This is possibly one of the stranger finds we’ve run across. This is Kirsten Dunst dressed as a fantasy anime lolita princess, complete with blue hair and a magic wand, in a short film called Akihabara Majokko Princess, directed by McG, and produced by Takashi Murakami. The film exists because in 2009, McG was asked by London’s Tate Modern art gallery if he had anything he’d like to contribute to a video gallery installation, so he and Kirsten made this cover of The Vapors hit for the fun of it.
As you watch, pause the Krypton Radio stream so that you don’t have two soundtracks. You can turn the station stream back on when you’re finished watching.
The whole thing was shot in a day, and featured a lot of very perplexed Japanese locals. Just check out the dumbfounded looks on their faces.
This stuff is a lot more connected than you’d believe. Kirsten Dunst, of course, played Mary Jane Watson in the 2002 Spider-Man movie opposite Toby McGuire, but she also played Claudia in Interview with a Vampire against Tom Cruise’s LeStat at the tender age of 11. The original group that created the song Turning Japanese, though, The Vapors, were a U.K. based band, and their lead guitarist, Edward Bazalgette went on to become a television director. His credits include a 2005 BBC documentary about Genghis Khan and four episodes of Doctor Who between 2015 and 2016, the most recent being The Return of Dr, Mysterio.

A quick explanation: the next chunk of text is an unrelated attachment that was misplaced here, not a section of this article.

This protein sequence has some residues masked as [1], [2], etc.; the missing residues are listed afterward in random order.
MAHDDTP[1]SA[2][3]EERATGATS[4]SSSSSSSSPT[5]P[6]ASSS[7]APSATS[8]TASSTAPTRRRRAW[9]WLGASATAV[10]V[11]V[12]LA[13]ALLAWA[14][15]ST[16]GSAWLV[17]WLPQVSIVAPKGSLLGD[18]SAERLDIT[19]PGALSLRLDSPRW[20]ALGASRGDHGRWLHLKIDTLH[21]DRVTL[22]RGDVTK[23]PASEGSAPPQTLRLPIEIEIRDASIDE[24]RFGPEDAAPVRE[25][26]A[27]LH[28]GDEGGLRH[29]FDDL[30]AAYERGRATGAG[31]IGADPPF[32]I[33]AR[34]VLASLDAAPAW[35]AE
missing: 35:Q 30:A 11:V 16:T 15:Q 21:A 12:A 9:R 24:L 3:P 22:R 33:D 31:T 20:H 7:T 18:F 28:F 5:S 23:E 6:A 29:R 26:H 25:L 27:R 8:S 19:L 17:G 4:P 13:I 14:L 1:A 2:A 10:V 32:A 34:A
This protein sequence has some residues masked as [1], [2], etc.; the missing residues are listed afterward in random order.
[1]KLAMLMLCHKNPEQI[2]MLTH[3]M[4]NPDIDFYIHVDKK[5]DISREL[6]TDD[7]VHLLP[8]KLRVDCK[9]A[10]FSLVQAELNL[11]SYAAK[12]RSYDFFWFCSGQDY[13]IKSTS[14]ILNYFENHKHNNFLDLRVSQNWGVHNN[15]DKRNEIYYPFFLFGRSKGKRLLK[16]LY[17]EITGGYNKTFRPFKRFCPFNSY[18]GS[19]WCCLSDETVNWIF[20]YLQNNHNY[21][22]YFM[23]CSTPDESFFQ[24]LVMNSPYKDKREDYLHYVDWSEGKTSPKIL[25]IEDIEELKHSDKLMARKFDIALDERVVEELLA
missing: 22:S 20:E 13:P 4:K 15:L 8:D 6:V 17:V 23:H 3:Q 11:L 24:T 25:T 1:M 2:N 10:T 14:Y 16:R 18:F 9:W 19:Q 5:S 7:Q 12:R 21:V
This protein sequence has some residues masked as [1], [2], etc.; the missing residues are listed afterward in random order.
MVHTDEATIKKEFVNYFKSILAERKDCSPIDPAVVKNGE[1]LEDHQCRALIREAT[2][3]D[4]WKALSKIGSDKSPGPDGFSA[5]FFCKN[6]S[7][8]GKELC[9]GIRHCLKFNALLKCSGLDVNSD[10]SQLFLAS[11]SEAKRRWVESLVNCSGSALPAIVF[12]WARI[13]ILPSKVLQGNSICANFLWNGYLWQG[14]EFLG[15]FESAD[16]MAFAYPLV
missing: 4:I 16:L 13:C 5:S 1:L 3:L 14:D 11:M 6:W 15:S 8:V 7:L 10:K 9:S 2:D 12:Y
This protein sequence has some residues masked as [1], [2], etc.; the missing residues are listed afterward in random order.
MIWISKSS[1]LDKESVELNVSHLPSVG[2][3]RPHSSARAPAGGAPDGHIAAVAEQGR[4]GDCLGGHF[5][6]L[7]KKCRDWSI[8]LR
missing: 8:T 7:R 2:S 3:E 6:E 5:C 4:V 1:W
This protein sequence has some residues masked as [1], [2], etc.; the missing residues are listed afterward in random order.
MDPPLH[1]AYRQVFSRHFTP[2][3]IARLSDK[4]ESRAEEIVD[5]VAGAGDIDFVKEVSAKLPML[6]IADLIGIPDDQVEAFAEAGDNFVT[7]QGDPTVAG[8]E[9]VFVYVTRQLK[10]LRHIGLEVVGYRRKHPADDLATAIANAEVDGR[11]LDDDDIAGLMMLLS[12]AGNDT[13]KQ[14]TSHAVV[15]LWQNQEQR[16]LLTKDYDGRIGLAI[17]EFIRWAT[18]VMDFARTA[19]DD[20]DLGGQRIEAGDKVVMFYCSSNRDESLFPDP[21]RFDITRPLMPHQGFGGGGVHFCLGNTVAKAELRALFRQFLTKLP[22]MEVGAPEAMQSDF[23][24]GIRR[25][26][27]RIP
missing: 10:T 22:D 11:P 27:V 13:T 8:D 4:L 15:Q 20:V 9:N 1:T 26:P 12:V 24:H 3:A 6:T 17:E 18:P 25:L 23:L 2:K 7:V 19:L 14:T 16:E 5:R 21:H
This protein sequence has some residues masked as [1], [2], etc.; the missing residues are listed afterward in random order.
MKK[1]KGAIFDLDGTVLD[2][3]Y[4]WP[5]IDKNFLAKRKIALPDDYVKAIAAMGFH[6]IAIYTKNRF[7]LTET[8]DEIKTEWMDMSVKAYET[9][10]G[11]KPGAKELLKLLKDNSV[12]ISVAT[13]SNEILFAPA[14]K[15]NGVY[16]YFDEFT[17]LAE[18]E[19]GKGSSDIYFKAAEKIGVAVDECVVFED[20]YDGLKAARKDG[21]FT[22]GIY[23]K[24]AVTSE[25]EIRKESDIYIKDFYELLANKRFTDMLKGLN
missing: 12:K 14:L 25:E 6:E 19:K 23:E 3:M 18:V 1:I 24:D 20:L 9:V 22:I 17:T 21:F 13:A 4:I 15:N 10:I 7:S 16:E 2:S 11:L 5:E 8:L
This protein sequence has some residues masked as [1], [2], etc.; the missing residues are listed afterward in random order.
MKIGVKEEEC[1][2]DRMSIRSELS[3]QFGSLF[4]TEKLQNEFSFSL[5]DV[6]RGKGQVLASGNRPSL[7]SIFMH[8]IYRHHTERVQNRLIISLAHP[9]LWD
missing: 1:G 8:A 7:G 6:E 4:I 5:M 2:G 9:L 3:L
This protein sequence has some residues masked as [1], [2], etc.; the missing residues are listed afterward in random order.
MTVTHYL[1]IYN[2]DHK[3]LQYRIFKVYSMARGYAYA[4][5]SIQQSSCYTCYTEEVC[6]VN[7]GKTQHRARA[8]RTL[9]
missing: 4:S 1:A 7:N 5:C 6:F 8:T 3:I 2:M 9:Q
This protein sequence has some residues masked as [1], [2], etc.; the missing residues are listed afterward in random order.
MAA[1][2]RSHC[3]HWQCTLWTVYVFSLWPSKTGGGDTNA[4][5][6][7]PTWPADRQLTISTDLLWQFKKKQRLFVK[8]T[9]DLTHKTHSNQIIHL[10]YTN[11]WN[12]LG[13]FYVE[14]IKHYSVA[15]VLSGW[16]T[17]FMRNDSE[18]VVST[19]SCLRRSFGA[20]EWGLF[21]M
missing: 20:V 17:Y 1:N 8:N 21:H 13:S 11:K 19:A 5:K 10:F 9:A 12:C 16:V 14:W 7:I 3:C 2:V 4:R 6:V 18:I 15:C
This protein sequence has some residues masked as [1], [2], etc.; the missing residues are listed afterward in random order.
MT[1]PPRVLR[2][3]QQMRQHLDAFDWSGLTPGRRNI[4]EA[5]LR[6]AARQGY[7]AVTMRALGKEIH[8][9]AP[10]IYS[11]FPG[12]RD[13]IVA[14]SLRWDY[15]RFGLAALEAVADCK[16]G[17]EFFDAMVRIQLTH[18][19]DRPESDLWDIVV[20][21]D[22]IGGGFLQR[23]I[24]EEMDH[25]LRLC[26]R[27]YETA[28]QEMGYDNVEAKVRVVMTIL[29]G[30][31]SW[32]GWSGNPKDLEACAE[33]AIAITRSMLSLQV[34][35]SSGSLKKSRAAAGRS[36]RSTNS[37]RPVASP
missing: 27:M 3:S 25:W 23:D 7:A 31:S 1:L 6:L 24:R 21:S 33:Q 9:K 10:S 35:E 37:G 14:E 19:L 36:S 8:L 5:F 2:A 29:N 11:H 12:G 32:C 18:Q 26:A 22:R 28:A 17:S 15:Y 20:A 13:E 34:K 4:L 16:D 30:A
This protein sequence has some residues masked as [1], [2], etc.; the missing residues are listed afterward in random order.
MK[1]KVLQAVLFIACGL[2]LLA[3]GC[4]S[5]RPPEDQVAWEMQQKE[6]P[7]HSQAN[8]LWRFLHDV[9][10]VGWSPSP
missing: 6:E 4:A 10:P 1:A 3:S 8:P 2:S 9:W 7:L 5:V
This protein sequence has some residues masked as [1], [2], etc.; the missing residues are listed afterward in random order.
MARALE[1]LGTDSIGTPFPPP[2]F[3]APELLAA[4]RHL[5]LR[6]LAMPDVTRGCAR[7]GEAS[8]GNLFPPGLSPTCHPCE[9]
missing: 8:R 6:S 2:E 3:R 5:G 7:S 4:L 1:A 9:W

History of the Song
The original song was by a group called The Vapors, from their album New Clear Days. Despite popular suggestion that the song refers to masturbation, having orgasms or creepy stalking, the band itself said something else. According to them, it’s about how losing a girlfriend in one’s youth can turn that one into something that they’re not – in this case, Japanese. It’s just a big metaphor that only makes the song catchier than what it’s actual meaning would. Apparently it has nothing to do about “Japanese” – the lyrics could have been “Portuguese”, “Lebanese”, or whatever fitted.
The notion of being Japanese as a sort of emotional threat may have come from the economic climate at the time. In 1980 when the song first came out, the big fear in the United States was that Japan’s automation and ultra-efficient labor would undercut us in every market and destroy much of our economy. Then the Information Technology age happened, and the Japanese were slow to catch up. In retrospect, it all seems a bit silly, and today popular culture in Japan and the United States are a happy blend of the two.
So what do you think? How high on the Whiskey Tango Foxtrot meter does this go?